Monday 19 November 2018

A Simple Baking Trick: Add Moisture and Flavour to Dried Fruit

This is a photo of the 10 pounds of mixed dried and candied fruit (raisins,sultans, dates, glace cherries, mixed peel, citron, and candied pineapple) called for in my great-grandma's fruitcake recipe.  I'm not going to share the exact recipe with you - it's a family thing - but I do want to share a simple trick I use for adding moisture and flavour to the finished cake.

My great-grandma, my grandma, and my mom all baked fruitcake months in advance, then wrapped the cakes in cheesecloth soaked in either rum or brandy, and stored it in airtight tins.  They removed the cheesecloth every week and wet it again with rum or brandy, carefully rewrapping the cake, returning it to its tins, and replacing it in the pantry.  The aged cake tasted great but I'm 'way too disorgaized to plan so far in advance.  Even so, my cake tastes delicious; the result of a change in method that I adopted long ago.

In the early 80's, I worked in a small town bakery.  The baker had trained in Scotland, in a rigorous 7-year apprenticeship program that provided him a wealth of traditional knowledge.  His baked goods were brilliant and people pre-ordered his fruitcake months in advance.  The bakery didn't have the space to store booze-soaked, cheesecloth-wrapped fruitcake in tins for months at a time, but that aged flavour was still the end goal.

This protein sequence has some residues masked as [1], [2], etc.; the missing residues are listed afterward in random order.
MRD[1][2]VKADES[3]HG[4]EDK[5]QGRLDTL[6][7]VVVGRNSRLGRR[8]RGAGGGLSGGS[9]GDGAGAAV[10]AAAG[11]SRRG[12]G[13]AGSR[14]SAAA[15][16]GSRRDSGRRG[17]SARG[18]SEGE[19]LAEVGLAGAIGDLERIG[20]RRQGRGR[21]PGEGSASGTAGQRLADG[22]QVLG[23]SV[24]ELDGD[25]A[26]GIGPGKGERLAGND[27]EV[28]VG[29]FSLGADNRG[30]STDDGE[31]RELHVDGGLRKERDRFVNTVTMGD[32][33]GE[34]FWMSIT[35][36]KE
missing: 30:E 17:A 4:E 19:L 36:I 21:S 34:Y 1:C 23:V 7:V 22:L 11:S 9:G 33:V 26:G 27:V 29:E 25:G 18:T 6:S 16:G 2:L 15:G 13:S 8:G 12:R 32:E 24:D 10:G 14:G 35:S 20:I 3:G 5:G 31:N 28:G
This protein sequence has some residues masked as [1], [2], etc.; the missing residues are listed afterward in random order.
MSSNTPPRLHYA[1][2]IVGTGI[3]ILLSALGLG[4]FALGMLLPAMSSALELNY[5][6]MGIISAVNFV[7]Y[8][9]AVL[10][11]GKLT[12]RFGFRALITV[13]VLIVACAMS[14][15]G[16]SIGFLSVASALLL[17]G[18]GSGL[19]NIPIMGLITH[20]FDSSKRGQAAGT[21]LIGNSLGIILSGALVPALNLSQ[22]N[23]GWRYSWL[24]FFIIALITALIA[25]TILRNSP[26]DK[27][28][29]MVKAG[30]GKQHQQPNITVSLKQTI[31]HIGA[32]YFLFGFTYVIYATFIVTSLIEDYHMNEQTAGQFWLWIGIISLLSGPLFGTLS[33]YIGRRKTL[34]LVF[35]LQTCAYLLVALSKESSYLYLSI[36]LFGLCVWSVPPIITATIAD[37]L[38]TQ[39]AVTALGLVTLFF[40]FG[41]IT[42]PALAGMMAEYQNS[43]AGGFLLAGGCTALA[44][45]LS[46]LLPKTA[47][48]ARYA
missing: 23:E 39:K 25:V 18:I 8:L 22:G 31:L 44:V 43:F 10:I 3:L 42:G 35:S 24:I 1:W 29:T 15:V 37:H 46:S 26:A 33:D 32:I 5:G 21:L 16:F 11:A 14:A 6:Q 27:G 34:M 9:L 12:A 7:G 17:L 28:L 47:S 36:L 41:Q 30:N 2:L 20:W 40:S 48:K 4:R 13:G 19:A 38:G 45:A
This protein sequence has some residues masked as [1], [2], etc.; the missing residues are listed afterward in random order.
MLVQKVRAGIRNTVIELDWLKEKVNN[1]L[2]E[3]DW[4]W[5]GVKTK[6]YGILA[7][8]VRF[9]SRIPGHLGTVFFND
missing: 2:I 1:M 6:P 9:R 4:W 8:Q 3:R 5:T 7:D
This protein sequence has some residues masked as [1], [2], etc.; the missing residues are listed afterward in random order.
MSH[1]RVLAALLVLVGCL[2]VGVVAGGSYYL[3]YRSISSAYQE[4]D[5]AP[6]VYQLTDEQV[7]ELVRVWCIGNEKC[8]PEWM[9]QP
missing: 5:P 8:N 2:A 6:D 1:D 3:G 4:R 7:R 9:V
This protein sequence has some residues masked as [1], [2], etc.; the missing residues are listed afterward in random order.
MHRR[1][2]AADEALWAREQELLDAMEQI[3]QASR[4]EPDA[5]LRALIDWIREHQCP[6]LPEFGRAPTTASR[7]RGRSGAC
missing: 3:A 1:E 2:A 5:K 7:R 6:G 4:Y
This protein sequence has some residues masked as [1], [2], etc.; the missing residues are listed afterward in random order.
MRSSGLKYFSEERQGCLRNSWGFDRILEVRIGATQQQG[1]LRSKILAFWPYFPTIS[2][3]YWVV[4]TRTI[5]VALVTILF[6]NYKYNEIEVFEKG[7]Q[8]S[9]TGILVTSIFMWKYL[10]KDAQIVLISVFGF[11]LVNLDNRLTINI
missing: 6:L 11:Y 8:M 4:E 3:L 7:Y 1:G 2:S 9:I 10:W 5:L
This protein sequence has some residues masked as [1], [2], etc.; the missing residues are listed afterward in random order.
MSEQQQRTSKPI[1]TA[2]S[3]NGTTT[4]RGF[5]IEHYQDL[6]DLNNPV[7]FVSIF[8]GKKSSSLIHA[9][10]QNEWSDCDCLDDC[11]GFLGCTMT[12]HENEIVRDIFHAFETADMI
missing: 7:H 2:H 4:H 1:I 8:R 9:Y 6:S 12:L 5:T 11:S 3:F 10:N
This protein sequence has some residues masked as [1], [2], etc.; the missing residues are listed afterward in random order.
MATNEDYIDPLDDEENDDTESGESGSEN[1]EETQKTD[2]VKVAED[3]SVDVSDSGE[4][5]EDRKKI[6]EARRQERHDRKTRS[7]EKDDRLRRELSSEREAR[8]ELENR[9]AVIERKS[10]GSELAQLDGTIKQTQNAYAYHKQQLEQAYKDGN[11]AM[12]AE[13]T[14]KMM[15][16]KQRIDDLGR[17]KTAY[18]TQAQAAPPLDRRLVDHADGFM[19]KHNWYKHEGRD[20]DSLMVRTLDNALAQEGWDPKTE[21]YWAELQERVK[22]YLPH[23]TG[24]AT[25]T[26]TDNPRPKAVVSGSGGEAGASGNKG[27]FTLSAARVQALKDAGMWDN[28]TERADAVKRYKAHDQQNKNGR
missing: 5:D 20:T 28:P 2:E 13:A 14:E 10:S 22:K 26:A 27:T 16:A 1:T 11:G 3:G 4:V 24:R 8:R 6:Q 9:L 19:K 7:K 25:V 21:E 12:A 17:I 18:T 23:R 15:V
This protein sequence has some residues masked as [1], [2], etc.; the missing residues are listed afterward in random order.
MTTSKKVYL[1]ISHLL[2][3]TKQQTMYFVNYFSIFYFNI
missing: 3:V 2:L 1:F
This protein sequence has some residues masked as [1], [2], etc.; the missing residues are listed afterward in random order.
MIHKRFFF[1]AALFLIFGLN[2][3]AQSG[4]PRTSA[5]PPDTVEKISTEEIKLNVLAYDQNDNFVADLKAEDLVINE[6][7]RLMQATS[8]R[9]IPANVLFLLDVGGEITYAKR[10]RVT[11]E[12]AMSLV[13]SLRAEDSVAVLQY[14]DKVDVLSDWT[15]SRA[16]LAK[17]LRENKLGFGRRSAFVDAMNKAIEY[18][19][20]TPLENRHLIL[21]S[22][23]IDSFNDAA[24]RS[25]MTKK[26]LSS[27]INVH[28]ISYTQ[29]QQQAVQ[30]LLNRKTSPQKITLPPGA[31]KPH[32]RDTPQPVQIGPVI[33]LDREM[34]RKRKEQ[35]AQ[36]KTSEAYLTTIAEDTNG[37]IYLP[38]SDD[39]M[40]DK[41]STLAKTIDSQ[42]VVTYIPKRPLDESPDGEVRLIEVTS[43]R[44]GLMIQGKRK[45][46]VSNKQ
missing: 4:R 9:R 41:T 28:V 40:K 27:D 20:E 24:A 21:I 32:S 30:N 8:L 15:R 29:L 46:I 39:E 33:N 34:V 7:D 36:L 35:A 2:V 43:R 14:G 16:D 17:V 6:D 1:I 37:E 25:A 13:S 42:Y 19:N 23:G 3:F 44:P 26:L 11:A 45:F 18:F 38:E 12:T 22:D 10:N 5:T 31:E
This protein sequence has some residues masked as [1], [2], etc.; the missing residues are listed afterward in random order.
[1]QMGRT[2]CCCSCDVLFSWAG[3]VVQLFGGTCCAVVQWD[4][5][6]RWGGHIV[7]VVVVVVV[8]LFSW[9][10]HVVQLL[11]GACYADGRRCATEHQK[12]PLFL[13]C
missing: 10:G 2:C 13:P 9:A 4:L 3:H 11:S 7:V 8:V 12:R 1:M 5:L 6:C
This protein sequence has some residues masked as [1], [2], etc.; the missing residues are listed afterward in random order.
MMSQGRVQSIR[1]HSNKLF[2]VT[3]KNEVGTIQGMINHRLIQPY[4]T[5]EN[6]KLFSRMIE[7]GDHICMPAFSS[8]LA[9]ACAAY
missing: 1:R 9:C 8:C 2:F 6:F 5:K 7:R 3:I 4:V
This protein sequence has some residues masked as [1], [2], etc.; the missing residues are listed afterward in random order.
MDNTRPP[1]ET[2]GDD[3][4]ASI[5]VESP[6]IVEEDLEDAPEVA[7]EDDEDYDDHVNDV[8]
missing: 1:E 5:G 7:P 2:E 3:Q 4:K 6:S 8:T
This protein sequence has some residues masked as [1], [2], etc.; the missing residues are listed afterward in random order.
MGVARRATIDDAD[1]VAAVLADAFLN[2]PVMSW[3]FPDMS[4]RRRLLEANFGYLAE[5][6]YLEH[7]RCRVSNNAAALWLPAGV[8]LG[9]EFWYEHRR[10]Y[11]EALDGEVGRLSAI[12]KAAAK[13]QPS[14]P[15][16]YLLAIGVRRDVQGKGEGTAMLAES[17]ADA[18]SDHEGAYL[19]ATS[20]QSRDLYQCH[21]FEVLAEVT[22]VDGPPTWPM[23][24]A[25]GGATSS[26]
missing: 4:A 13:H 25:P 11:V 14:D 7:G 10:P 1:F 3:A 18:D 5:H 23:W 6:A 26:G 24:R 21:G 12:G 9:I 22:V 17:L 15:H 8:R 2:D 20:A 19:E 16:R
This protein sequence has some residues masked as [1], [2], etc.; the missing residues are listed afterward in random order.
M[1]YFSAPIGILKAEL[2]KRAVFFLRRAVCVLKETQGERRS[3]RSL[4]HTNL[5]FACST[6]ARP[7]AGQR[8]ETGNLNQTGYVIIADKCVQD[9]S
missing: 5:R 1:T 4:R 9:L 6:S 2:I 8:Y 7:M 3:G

A good quality fruitcake is basically a whole lot of fruit held together by a bare minimum of well flavoured batter, so the baker took a short cut, infusing rum flavour into the fruit prior to adding it to the cake batter.  The fruit was weighed and mixed, divided into buckets with tight fitting lids, and soaked with a mixture of apple juice and rum extract.  Every morning for several days we opened each bucket, gave it a good stir, and replaced the lid, until all of the liquid had been soaked up by the fruit.  At that point, it was time to bake the cakes.

I use spiced rum instead of the apple juice/rum extract combo we used at the bakery, and I macerate my fruit in a stainless  steel pot with a tight fitting lid but other than that my process is just the same.  The resulting cake has a wonderful depth of flavour.

You can use this method to add flavour to any baked good that contains dried fruit, using almost any compatibly flavoured liquid.  I use raisins soaked in apple spice herbal tea in scones, dried cranberries soaked in orange juice in quick bread, and dried apples soaked in Earl Grey tea in bundt cake.  The possibities for using this simple trick are endless.  Run with it and have fun.  🙂

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